How Juice Is Ruining Children's Teeth
The conventional wisdom that children should drink fruit juice as part of a healthy diet is largely false. In fact, recent studies have shown that the combination of high acid levels and sugar present in juice can erode children’s tooth enamel quite rapidly. This doesn’t just apply to plain juice, but also to seemingly healthy smoothies which often contain large amounts of juice.
Kathy Harley, dean of the dental faculty at the Royal College of Surgeons in London, England, has noted that 50 percent of five-year-olds now show signs of damaged tooth enamel caused by excess acid in their diet. Harley believes that because of the large amount of acid and sugar contained in juice, it should be limited to a “once a week treat,” and children should otherwise be drinking water for most of their fluid intake, along with milk.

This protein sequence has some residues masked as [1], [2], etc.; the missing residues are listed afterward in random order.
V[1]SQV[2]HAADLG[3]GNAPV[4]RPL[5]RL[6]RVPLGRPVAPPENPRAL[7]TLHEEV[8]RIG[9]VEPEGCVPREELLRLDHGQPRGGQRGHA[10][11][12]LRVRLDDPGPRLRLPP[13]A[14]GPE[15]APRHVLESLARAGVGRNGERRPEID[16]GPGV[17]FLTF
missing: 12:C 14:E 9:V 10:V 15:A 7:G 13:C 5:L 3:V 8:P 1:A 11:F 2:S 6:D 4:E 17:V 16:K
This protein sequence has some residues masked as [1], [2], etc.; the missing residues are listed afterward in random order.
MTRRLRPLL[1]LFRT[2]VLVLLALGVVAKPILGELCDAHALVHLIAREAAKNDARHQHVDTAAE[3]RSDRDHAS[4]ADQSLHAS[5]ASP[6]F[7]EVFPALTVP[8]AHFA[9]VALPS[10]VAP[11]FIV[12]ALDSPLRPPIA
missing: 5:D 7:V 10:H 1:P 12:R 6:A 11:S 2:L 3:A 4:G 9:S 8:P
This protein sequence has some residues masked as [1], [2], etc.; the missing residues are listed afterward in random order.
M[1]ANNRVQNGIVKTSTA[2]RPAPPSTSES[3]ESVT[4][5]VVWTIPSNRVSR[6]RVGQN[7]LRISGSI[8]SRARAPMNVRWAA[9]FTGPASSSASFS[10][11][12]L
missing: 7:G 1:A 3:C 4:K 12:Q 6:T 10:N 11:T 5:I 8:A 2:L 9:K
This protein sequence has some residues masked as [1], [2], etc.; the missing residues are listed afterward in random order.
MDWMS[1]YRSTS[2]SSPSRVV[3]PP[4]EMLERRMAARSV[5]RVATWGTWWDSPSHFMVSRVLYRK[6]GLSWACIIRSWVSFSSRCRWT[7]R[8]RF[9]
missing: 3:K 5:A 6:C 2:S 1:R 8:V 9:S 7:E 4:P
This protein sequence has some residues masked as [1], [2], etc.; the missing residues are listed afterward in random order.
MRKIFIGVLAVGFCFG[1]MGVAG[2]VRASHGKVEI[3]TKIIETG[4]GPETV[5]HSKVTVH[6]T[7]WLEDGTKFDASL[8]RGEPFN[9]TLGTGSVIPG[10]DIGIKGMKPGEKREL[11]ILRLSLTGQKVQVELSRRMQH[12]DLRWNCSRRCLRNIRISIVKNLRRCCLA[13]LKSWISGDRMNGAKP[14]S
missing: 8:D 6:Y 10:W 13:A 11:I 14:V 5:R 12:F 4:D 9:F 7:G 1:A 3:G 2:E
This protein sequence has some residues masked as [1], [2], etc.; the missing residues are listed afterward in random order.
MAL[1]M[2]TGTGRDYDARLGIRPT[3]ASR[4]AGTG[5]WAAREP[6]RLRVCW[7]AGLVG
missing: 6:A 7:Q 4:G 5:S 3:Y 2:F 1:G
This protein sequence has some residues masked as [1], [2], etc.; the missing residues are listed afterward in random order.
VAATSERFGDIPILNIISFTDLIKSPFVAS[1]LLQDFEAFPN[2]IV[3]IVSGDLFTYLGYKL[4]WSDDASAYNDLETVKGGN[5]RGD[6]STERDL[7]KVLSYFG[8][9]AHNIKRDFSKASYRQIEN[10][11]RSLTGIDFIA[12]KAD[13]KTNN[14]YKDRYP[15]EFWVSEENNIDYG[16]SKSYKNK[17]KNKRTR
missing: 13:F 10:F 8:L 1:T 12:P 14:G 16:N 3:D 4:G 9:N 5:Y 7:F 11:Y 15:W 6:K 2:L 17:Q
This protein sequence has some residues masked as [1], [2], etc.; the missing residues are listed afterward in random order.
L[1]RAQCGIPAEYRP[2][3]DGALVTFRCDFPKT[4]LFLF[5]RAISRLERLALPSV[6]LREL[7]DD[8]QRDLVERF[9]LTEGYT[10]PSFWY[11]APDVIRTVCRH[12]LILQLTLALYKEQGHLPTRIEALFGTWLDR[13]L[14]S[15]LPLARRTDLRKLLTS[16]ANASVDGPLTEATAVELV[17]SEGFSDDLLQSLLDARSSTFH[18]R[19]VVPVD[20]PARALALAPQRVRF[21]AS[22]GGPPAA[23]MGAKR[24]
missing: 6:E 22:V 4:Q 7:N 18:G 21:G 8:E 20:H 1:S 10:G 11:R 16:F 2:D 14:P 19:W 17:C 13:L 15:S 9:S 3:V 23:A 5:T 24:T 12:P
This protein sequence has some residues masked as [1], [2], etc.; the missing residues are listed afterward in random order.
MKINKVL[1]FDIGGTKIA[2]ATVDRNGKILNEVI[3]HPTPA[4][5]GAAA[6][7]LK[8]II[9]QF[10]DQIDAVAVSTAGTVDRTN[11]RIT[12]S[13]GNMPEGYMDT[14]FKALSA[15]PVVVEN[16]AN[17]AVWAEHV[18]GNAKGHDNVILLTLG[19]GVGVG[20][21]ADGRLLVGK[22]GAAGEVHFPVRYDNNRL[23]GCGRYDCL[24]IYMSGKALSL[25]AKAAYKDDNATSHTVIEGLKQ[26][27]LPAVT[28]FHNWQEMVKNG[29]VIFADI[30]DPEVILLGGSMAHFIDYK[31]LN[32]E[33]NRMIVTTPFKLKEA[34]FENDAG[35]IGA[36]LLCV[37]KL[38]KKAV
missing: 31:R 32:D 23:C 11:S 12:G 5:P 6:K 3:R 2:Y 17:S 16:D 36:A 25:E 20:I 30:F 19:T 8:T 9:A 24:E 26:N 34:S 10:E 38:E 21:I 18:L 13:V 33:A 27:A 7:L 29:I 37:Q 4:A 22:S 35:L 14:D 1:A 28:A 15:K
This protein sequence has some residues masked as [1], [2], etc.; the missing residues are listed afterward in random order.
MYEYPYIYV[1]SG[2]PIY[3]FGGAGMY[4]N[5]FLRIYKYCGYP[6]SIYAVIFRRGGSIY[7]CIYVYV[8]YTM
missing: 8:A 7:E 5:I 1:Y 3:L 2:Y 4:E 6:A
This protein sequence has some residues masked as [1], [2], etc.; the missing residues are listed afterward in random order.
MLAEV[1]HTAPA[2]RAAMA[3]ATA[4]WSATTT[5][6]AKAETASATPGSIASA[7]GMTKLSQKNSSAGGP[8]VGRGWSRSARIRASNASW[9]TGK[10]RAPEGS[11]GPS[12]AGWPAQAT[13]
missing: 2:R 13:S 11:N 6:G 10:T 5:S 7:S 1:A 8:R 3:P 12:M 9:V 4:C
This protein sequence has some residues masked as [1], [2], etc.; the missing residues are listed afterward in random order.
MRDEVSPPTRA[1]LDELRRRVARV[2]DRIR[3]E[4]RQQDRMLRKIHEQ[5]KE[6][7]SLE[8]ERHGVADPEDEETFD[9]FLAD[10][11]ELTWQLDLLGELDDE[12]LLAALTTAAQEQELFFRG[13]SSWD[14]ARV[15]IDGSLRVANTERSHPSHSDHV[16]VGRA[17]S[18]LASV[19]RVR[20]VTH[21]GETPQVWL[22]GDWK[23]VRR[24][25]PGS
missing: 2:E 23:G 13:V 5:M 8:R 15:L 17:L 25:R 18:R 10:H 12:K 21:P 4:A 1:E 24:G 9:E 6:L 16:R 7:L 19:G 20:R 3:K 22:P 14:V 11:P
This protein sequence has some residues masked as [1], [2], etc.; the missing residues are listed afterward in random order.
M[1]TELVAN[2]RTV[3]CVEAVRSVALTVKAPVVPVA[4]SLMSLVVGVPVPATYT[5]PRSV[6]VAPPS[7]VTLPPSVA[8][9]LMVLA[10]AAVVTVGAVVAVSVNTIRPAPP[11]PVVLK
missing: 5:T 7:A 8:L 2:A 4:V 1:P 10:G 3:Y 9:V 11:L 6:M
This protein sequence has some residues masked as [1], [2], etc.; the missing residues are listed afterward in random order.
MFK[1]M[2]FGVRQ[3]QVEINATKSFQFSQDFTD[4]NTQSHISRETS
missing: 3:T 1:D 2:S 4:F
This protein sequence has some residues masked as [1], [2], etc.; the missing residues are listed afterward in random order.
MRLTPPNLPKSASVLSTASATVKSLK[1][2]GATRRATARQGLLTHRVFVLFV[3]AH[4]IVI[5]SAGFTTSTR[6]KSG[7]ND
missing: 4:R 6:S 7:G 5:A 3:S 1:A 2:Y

It’s important to understand that tooth enamel begins to break down when acid levels in the mouth drop below 5.5 on the pH scale, and the lower the acid rating, the more destructive the acid level is. While water has a pH of 7 (a neutral pH), and milk is just below at 6.8, many juices and juice-like beverages such as Sunny Delight can have pH levels that are more acidic than cider vinegar. pHs of this level can literally strip the enamel right off of teeth, given enough exposure. Given the difficulty of thoroughly brushing children’s teeth when they are very young, it’s best to limit acidic foods and beverages as much as possible.
—Dr. Shannon Norman-Kotre, Ann Arbor Dentist